Recent hospitalization and death statistics related to COVID-19 reveal that the pandemic’s medical threat has dramatically declined. Covid in the U.S.: Latest Maps, Case and Death Counts – The New York Times (nytimes.com) That said, other studies show that the pandemic, together with other factors, has had a devastating impact on America’s mental health. Rates of anxiety and depression have risen among all age groups and the number of people seeking counseling is sky-rocketing. Americans’ Reported Mental Health at New Low; More Seek Help (gallup.com)
Experts believe that the cause of this problem is complex and actually pre-dates COVID-19. Such things as the internet and 24/7 on-line and cable news as well as the omni presence of smart phones and social media have over-loaded our ability to process so much distressing information. Have Smartphones Destroyed a Generation? – The Atlantic In other words, it’s not just the alarming content of things like mass shootings or war but the non-stop bombardment of the reports which have created a mental health crisis.
Another crucial element exacerbating the problem is America’s poor level of self-care and trivialized attitude toward leisure. Studies have shown that our nation’s traditional hard-work-no time-for play ethic has interfered with our society’s ability to cope with stress. Not giving ourselves sufficient time to recharge has caught many Americans with dead emotional batteries.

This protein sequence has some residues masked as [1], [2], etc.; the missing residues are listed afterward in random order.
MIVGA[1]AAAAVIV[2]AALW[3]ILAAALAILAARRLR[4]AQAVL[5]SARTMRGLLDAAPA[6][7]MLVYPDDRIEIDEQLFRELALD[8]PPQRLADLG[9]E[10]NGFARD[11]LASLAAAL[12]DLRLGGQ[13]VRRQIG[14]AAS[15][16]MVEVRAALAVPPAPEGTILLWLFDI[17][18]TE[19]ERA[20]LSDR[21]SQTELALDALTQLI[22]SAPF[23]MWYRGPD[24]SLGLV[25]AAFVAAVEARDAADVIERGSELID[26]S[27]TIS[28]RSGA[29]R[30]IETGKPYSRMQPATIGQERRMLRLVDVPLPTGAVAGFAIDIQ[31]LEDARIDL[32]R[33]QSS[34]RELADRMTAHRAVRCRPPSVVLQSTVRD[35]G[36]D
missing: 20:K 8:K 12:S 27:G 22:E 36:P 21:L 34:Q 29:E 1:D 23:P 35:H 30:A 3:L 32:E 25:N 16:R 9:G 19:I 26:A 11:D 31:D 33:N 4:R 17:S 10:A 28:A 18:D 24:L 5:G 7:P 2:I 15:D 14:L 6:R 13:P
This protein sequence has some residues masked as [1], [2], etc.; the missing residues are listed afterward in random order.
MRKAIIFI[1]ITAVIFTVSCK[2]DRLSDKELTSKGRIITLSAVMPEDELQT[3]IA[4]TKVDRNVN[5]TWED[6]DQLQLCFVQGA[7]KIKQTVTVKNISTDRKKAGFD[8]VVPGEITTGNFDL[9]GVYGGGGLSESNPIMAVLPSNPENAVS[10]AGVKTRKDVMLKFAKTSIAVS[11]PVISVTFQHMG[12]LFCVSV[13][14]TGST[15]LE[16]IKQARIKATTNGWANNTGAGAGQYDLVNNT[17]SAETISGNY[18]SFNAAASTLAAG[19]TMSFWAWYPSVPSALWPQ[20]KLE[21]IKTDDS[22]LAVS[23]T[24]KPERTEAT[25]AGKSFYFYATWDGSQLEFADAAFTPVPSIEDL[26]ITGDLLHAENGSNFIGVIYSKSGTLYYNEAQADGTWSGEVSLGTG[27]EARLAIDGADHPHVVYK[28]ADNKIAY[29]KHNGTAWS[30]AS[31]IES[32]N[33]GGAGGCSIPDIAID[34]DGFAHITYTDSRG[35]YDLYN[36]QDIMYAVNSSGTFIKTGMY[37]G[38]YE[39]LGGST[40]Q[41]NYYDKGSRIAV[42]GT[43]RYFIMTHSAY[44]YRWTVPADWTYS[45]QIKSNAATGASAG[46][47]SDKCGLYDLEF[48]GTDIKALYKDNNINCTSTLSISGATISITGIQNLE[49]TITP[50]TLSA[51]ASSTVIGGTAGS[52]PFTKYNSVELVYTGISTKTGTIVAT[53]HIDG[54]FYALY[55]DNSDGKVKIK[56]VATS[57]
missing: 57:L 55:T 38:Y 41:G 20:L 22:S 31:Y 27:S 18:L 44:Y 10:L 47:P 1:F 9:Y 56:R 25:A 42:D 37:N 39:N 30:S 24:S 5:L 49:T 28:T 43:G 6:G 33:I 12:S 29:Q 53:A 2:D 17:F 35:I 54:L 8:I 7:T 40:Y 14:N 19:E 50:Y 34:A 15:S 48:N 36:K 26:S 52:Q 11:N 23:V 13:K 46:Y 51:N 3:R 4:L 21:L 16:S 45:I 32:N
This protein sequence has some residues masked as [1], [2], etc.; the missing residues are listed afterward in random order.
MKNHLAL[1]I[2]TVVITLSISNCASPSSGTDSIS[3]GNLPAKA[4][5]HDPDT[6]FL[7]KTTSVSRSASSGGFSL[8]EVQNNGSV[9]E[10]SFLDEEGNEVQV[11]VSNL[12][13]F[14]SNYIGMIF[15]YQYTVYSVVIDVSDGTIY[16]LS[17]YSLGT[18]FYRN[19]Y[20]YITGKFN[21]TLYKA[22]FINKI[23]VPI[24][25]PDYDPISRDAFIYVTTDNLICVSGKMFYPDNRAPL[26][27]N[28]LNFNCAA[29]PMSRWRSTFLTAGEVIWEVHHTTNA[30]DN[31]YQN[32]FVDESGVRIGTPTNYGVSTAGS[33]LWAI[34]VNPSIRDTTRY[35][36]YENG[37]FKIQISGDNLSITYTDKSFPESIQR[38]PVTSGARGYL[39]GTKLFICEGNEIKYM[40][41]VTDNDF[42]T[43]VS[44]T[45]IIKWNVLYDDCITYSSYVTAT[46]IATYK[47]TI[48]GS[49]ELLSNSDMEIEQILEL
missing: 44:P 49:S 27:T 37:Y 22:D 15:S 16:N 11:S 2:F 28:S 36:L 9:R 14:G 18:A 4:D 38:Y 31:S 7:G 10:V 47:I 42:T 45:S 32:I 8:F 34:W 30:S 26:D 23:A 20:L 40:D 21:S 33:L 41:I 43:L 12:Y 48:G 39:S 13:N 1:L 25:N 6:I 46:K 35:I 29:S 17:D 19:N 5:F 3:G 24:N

Despite various attempts to educate the public about the importance of self care, disdain for recreation persists. Evidence of this view is seen in Cadillac’s 2014 Super Bowl commercial. Cadillac’s viral ad glorifies America’s crazy work ethic — but my French in-laws don’t buy it | The World from PRX In it, a smarmy guy strolls around his pool extoling America’s superior work ethic over European’s who take so many vacations.
His message is that only by working hard can one afford to buy expensive cars. Ironically, studies have shown that people who push too much and recreate too little are less productive. The Case for Vacation: Why Science Says Breaks Are Good for Productivity – The Atlantic Indeed, self-care is not a luxury or waste of time. Leisure is not only important for personal happiness and resilient mental health, it also is necessary for top performance.
In addition to being false, the hard work myth creates a psychological problem. The persistence in traditional attitude has caused many to develop a psychological condition that I would call Leisure Deficiency.
Fortunately, leisure deficiency is treatable. Thus, today, I want to discuss 1) How this false belief arose, 2) How to tell if you suffer from leisure deficiency and 3) Why leisure is important and 4) What can be done to incorporate leisure into your regular routine.
1) Why We Are Uncomfortable with Leisure
Although the hard work ethic may have been necessary earlier in our nation’s history, technology has made that sacrifice unnecessary. Focusing only on the work to be done and not own individual needs impairs our ability to set limits and to address self-care needs. Our Protestant all work and no-play culture has programmed many Americans to mistrust leisure. The saying “The devil finds work for idle hands” is not just a slogan but a deeply held fear. https://revmichaelheath.com/bursting-the-hard-work-myth-the-importance-of-leisure/